What is it about this apple you ask? Well, it’s everything. For some wonderous reason they’re gigantic. They hold true to their name by being sweet as honey and crisp like celery. These babies are beyond juicy. I like to put them in the fridge before eating them. When you bite into them it’s like a burst of sweet, tart, juicy apple goodness.

Original sin or not, if this was the apple Eve was tempted with, I TOTALLY understand her choice.

Creamy, creamy

Anamaris 6 Comments

I’m sure I’ve mentioned how much I enjoy cooking and eating, but sometimes I just don’t want to put a whole lot of effort into the cooking part. On days like that, I like to cook meals that are easy while still being delicious.

I got this recipe from an acquaintance many many years ago. I’m not sure where she got the original recipe, but I’ve tweaked it some since. It begins with cooked chicken and ends in a luscious, creamy, slightly spicy sauce I prefer to enjoy over white rice, but would also work over pasta. You can steam the chicken as described in this method or just pick up a roasted chicken and debone it.

Chicken in Creamy Poblano Sauce
5 cups cooked chicken, chopped
2 tbsp extra virgin olive oil
1 large yellow onion, chopped
1 large poblano pepper, roasted & chopped
4 oz cream cheese, softened
2 cps chicken broth
1/2 cp corn kernels
1/4 cp heavy creamy (optional)
salt & pepper to taste

Roasting the pepper

When I had a gas stove, I used to put the peppers directly over the burner.This time I placed a cooking rack over the burners of my electric stove and just turned the pepper until it was black all around. Once it’s blackened, dunk in a bowl of cool water and peel. The skin will slide right off. Then rinse the outside, open the pepper and pull out the seed and veins. You decide how hot you want the dish to be by leaving some of the seeds and/or veins in.

Heat the oil in a skillet and add the onions, cooking them until translucent. Then add the peppers and stir in, these are esentially cooked once roasted. Begin adding the cream cheese, I like to break it into cubes to help them dissolve. Follow this with the broth and stir until all the cheese has melted and it is heated through. Don’t allow it to come to a hard boil, but you will see the edges bubble.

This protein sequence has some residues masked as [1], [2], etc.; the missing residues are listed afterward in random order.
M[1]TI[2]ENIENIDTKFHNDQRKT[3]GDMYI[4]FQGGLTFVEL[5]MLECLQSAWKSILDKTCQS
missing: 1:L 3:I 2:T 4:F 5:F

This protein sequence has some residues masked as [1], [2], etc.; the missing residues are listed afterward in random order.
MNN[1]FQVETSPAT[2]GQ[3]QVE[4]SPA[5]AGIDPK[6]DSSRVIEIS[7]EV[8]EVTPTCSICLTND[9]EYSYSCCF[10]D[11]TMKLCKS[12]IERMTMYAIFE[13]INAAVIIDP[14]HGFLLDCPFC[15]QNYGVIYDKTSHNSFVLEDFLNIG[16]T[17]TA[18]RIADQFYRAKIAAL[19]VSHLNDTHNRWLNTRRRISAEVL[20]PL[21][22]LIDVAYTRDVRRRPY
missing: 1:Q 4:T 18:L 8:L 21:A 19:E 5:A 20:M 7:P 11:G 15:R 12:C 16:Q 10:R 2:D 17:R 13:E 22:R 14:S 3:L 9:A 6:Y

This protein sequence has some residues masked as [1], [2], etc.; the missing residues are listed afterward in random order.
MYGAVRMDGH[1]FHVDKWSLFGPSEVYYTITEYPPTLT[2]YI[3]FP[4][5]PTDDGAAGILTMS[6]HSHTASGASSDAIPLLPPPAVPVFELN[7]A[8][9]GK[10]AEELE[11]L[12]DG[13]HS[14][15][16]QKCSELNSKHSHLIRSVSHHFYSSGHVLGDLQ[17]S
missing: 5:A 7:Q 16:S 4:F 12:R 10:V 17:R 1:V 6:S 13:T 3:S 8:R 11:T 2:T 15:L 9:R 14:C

Now add the corn, stir it and check and adjust your seasonings at this point. Finally, add the chicken and stir it well to coat all the pieces and heat the chicken. If it seems like the sauce is too thick, add more broth or the cream at this point. You’re looking for the consistency of cake batter. Make sure you don’t allow it to boil or it will separate.

Thats it! Serve it over white rice and enjoy.

The Holy Grain

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Rice Perfection

Rice Perfection

I need your full and undivided attention for this. Don’t you dare try multitasking while you read this post; this is THE post. Ready?

I love rice. I’m Panamanian, we serve rice about twice a day and at least 5 days a week in my country. It’s the law, it’s our religion. Well, not really, but it would be if I was into politics or religion.

Here in Houston, when you walk into the Price household, we have Rice Laws and Regulations. Those who do not abide by these, pay a mighty price. Lindsay, my awesome hubby, has learned to abide by, appreciate AND understand these regulations, not to mention the sanctity of rice.

I’m not talking about ho-hum instant-not-rice-rice or the sacrilege of parboiled-not-rice-rice. I’m talking about honest to goodness, no frills, basic, beautiful LONG GRAIN WHITE RICE rice. Amen.

These days I’ve become all culty about The Holy Grain. Following the little, barely known (to me) sects of Basmati, Arborio, and… JASMINE RICE. Oh.my.GAWD. How did I not know about Jasmine rice? It is the only type of rice I buy for my basic rice needs. It’s like magic to me. It’s better than oxygen! I love everything about it. The scent. The texture. The taste. Sigh.

Here’s how I make perfect Jasmine Rice Panamanian Style. It just rocks.

1 cp long grain rice (try Jasmine, you’ll be hooked for life)
2 1/2 tbsp oil (veg, canola)
1 tsp salt
1 1/2 cp water

 Perfect Rice Law #1: A quick rinse is all that’s needed, but do not begin rinsing before you start heating up the pot. Once you’ve rinsed, you don’t want the grains sitting around too long. If you do, you’ll end up with a goopy mess with hard grains in it.

Put saucepan on stove over high heat, add oil. Rinse rice–easiest way is to put it in a colander and run it over cool, tap water. Let it drain; you may need to give it a quick shake to get the excess water out.

By now, your oil should be nice and hot, so throw in the rinsed rice. Stir it around every couple of minutes; there will be enough oil to coat all the grains. *Note: When you put the oil in, it may seem like you’ve added too much oil. You haven’t! With this method you’re frying the rice before cooking it, if you don’t have enough oil the grains will scorch. Trust me on this one, try before changing.

 PRL #2: Fry it until it isn’t translucent
Once the grains begin turning white, about 5 minutes into it, you’re ready to add the water and salt.

PRL #3: Make sure you’re using just cool water, stir in the salt and test it to suit your taste. FYI, the rice will absorb the salt, don’t worry if at this point it tastes just slightly salty, the grains will absorb the water and salt and it will dry to perfectly seasoned rice. It will come to a boil pretty quickly, and the liquid will begin to evaporate.  

Boil it

Boil it

PRL #4: Never stir your rice once the liquid begins to boil. At this time put a tight-fitting lid over it before it is completely dry. You should still see some bubbling at this point. Then lower the temperature to medium low. Now leave it alone.